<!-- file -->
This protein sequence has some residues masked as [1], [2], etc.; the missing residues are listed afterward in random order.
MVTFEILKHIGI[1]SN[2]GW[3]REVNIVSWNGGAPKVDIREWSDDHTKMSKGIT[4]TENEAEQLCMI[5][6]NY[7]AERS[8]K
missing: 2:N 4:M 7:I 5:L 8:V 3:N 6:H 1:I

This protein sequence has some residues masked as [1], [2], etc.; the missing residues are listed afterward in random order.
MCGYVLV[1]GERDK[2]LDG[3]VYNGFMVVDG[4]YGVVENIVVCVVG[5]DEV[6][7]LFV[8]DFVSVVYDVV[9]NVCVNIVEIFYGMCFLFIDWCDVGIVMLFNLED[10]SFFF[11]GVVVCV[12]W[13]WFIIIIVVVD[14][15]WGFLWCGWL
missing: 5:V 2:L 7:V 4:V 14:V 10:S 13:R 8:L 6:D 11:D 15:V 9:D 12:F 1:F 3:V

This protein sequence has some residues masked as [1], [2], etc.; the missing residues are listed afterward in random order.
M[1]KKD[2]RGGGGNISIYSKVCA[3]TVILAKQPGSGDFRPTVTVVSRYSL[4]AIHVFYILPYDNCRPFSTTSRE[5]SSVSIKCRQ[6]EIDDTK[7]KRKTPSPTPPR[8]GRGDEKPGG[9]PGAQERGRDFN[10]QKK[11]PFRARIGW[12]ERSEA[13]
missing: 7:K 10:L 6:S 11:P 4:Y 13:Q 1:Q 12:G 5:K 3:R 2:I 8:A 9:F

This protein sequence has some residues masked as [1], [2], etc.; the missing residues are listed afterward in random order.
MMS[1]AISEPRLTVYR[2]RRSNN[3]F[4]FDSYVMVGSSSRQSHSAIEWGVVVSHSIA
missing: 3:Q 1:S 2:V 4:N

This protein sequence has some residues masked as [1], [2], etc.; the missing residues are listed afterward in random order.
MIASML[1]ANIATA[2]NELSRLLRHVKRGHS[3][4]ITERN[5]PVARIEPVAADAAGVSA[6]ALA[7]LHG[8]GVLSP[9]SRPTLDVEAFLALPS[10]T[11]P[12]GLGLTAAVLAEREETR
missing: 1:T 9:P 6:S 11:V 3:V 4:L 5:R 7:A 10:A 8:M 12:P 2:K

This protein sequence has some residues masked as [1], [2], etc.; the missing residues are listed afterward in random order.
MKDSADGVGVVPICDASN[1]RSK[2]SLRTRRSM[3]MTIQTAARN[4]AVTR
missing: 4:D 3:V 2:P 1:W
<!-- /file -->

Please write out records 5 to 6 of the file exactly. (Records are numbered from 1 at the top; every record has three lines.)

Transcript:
This protein sequence has some residues masked as [1], [2], etc.; the missing residues are listed afterward in random order.
MIASML[1]ANIATA[2]NELSRLLRHVKRGHS[3][4]ITERN[5]PVARIEPVAADAAGVSA[6]ALA[7]LHG[8]GVLSP[9]SRPTLDVEAFLALPS[10]T[11]P[12]GLGLTAAVLAEREETR
missing: 1:T 9:P 6:S 11:V 3:V 4:L 5:R 7:A 10:A 8:M 12:P 2:K

This protein sequence has some residues masked as [1], [2], etc.; the missing residues are listed afterward in random order.
MKDSADGVGVVPICDASN[1]RSK[2]SLRTRRSM[3]MTIQTAARN[4]AVTR
missing: 4:D 3:V 2:P 1:W